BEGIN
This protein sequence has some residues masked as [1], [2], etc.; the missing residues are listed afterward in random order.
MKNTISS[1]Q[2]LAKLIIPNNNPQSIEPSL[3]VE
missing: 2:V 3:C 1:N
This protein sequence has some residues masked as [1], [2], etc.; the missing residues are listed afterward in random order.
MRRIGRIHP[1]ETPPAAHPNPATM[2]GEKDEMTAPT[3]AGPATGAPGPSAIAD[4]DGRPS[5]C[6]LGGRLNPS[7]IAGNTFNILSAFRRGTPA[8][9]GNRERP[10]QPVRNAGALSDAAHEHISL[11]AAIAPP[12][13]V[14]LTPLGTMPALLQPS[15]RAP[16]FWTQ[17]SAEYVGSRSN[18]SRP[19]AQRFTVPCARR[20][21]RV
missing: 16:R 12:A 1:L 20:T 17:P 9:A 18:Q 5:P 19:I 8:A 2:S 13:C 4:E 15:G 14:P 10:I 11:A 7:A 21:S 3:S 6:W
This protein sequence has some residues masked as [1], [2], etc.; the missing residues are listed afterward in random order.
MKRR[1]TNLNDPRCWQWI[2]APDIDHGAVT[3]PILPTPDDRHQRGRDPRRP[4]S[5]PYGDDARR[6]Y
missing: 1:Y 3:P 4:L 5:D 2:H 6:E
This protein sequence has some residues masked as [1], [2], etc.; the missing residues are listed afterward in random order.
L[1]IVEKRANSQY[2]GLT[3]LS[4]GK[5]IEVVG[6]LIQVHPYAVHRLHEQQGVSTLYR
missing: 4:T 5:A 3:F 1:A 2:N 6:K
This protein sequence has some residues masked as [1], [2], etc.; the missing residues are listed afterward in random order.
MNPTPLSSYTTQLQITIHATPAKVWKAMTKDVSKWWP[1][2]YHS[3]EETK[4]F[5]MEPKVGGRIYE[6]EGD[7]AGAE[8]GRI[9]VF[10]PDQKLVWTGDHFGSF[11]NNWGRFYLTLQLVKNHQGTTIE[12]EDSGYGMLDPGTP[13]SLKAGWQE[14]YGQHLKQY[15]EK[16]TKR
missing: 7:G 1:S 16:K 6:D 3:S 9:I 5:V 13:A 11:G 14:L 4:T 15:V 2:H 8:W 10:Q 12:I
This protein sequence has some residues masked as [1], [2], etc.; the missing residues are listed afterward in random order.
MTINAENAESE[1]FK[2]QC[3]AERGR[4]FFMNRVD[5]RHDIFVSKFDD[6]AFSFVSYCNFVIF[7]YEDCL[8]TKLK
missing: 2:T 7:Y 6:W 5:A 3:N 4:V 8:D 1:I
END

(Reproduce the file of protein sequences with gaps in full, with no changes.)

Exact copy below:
This protein sequence has some residues masked as [1], [2], etc.; the missing residues are listed afterward in random order.
MKNTISS[1]Q[2]LAKLIIPNNNPQSIEPSL[3]VE
missing: 2:V 3:C 1:N
This protein sequence has some residues masked as [1], [2], etc.; the missing residues are listed afterward in random order.
MRRIGRIHP[1]ETPPAAHPNPATM[2]GEKDEMTAPT[3]AGPATGAPGPSAIAD[4]DGRPS[5]C[6]LGGRLNPS[7]IAGNTFNILSAFRRGTPA[8][9]GNRERP[10]QPVRNAGALSDAAHEHISL[11]AAIAPP[12][13]V[14]LTPLGTMPALLQPS[15]RAP[16]FWTQ[17]SAEYVGSRSN[18]SRP[19]AQRFTVPCARR[20][21]RV
missing: 16:R 12:A 1:L 20:T 17:P 9:A 18:Q 5:P 19:I 8:A 2:S 13:C 4:E 15:G 14:P 10:I 11:A 7:A 21:S 3:S 6:W
This protein sequence has some residues masked as [1], [2], etc.; the missing residues are listed afterward in random order.
MKRR[1]TNLNDPRCWQWI[2]APDIDHGAVT[3]PILPTPDDRHQRGRDPRRP[4]S[5]PYGDDARR[6]Y
missing: 1:Y 3:P 4:L 5:D 2:H 6:E
This protein sequence has some residues masked as [1], [2], etc.; the missing residues are listed afterward in random order.
L[1]IVEKRANSQY[2]GLT[3]LS[4]GK[5]IEVVG[6]LIQVHPYAVHRLHEQQGVSTLYR
missing: 4:T 5:A 3:F 1:A 2:N 6:K
This protein sequence has some residues masked as [1], [2], etc.; the missing residues are listed afterward in random order.
MNPTPLSSYTTQLQITIHATPAKVWKAMTKDVSKWWP[1][2]YHS[3]EETK[4]F[5]MEPKVGGRIYE[6]EGD[7]AGAE[8]GRI[9]VF[10]PDQKLVWTGDHFGSF[11]NNWGRFYLTLQLVKNHQGTTIE[12]EDSGYGMLDPGTP[13]SLKAGWQE[14]YGQHLKQY[15]EK[16]TKR
missing: 7:G 1:S 16:K 6:D 3:S 9:I 5:V 13:A 11:G 14:L 4:T 15:V 2:H 8:W 10:Q 12:I
This protein sequence has some residues masked as [1], [2], etc.; the missing residues are listed afterward in random order.
MTINAENAESE[1]FK[2]QC[3]AERGR[4]FFMNRVD[5]RHDIFVSKFDD[6]AFSFVSYCNFVIF[7]YEDCL[8]TKLK
missing: 2:T 7:Y 6:W 5:A 3:N 4:V 8:D 1:I